Written by former LiveWorld employee, @BryanPerson.
Facebook has unveiled a slew of changes to its platform and the user experience over the past week, including the major announcements and launches at last week’s f8 conference. What does it all mean for brands? Here’s our walkthrough of the most relevant changes:
New Timeline for user profiles now; similar features to follow for Pages
Facebook has completely revamped the profile page for individual users with the launch of Timeline. The new product features a visually compelling, scrapbook-like layout of your entire history on Facebook, from photos you’ve uploaded and friends you’ve added to the places you’ve checked into and the status updates you’ve shared.
You can also fill in Timeline with earlier moments from your (pre-Facebook) life, so expect to see a surge of baby pics and bad-hairstyle shots from your friends!
Facebook applications are getting prominent treatment in Timeline, too, making it easy to share actions around your media and lifestyle interests, such as meals you’ve cooked or music you’ve listened to. In a screenshot from my timeline below, the “News” section displays articles I’ve read in new Facebook social readers from The Guardian and Washington Post (more on the opportunities with rich applications below)
Pages, the brand companion to user profiles, isn’t undergoing a similar makeover just yet. But if past history is any indication, expect Facebook to launch a Timeline-style layout equivalent for Pages later this year. The most memorable status updates from brands, high-impact photos and videos, prominent conversation threads with and among fans, and activity around branded applications will mesh together in a single place, encouraging users to share and interact with more content from the page.
To get a visual sense of what these new-and-improved Pages might look like for brands, check out these Mashable mockups.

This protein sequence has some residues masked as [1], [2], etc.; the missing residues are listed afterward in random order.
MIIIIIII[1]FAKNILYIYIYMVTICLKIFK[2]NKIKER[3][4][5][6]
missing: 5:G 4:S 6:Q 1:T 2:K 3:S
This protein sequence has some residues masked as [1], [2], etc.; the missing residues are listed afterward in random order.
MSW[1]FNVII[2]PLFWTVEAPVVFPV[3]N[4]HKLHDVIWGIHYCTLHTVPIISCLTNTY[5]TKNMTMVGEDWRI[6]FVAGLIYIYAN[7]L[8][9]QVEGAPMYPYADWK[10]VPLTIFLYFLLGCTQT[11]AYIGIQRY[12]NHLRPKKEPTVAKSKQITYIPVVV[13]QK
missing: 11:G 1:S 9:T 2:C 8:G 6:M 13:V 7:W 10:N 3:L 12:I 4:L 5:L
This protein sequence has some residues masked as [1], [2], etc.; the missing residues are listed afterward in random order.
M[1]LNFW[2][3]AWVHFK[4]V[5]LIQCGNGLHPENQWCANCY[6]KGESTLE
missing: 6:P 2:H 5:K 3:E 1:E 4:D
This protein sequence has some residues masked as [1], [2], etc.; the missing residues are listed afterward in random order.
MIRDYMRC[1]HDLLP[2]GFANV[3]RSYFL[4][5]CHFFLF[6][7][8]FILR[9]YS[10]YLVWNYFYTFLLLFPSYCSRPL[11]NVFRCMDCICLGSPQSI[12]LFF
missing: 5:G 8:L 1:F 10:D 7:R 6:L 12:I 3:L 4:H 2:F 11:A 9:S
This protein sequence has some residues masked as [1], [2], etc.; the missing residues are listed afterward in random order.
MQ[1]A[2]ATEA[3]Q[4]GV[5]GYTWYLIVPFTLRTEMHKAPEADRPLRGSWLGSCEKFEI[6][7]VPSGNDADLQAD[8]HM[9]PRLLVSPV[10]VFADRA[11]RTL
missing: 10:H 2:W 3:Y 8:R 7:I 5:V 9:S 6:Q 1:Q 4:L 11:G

Open Graph expansion
Facebook is expanding its Open Graph in a big way. And if you’re a brand marketer, that’s very good news!
As mentioned above, new applications built on top of the Open Graph will integrate directly into users’ timelines, driving and brand awareness and affinity. Here’s how Spotify (one of several Facebook partners that launched a new app at f8) looks inside Timeline:
Also, applications will no longer be limited to a pre-defined set of Facebook objects and the verb “like.” Instead, Open Graph applications can incorporate any action verb and any object. Here are some potential action/object combinations:
- [Read] a [book]
- [Watch] a [show]/[movie]
- [Cook] a [meal]
- [Visit] a [city]/[store location]
- [Test drive] a [car]
- [Play] a [sport]/[game]
- [Want] a [piece of clothing]/[gadget]
This new ecosystem offers plenty of advertising opportunities, too. Brands can target users who have taken the specific actions or interacted with the specific objects built into applications. Hulu, say, could buy Facebook Sponsored Stories aimed at users who have [watched] a television show, while NBC could target fans who have watched a particular [show], such as Saturday Night Live.
Or a retailer like Best Buy could build an app that allows users to create and display a holiday wishlist in their timeline, and then advertise to those who [want] certain items.
Ticker + updated News Feed
Just before f8, Facebook also launched both Ticker and a refreshed News Feed. Ticker, as shown in the screenshot above, is a real-time firehose of all the activities taken by your Facebook friends, including the status updates they publish, photos they share and tag, and comments they make and like.
New posts from brand pages and actions taken on applications (“David is listening to Town Called Malice by Studio 99 on Spotify”) appear in Ticker as well, meaning additional content discovery and sharing from fans and brand advocates.
With the News Feed, the main layout now combines both “Top Stories” and “Recent Stories.”
“Top Stories” appear first for most users, and surface the most relevant and interesting posts to users since their last Facebook login; “Recent Stories” then feature updates from friends and pages in reverse chronological order (similar to Ticker).
But while the look and feel of News Feed have changed, creating compelling status updates essentially follows the same recipe. Posts still have to be interesting enough for fans to share, like, and comment on in the first place, so they can tap into the EdgeRank algorithm that powers “Top Stories.” The timing of posts remains critical, too, especially since new status updates will pop into the News Feed and Ticker for fans almost immediately.
Ultimately, these new changes are all about encouraging users to share more of their identity, interests, and life moments inside Facebook. And with continued publishing/engagement on Pages and the creation of interactive Open Graph applications, amplified by advertising, brands can tap into and benefit from this powered-up social sharing.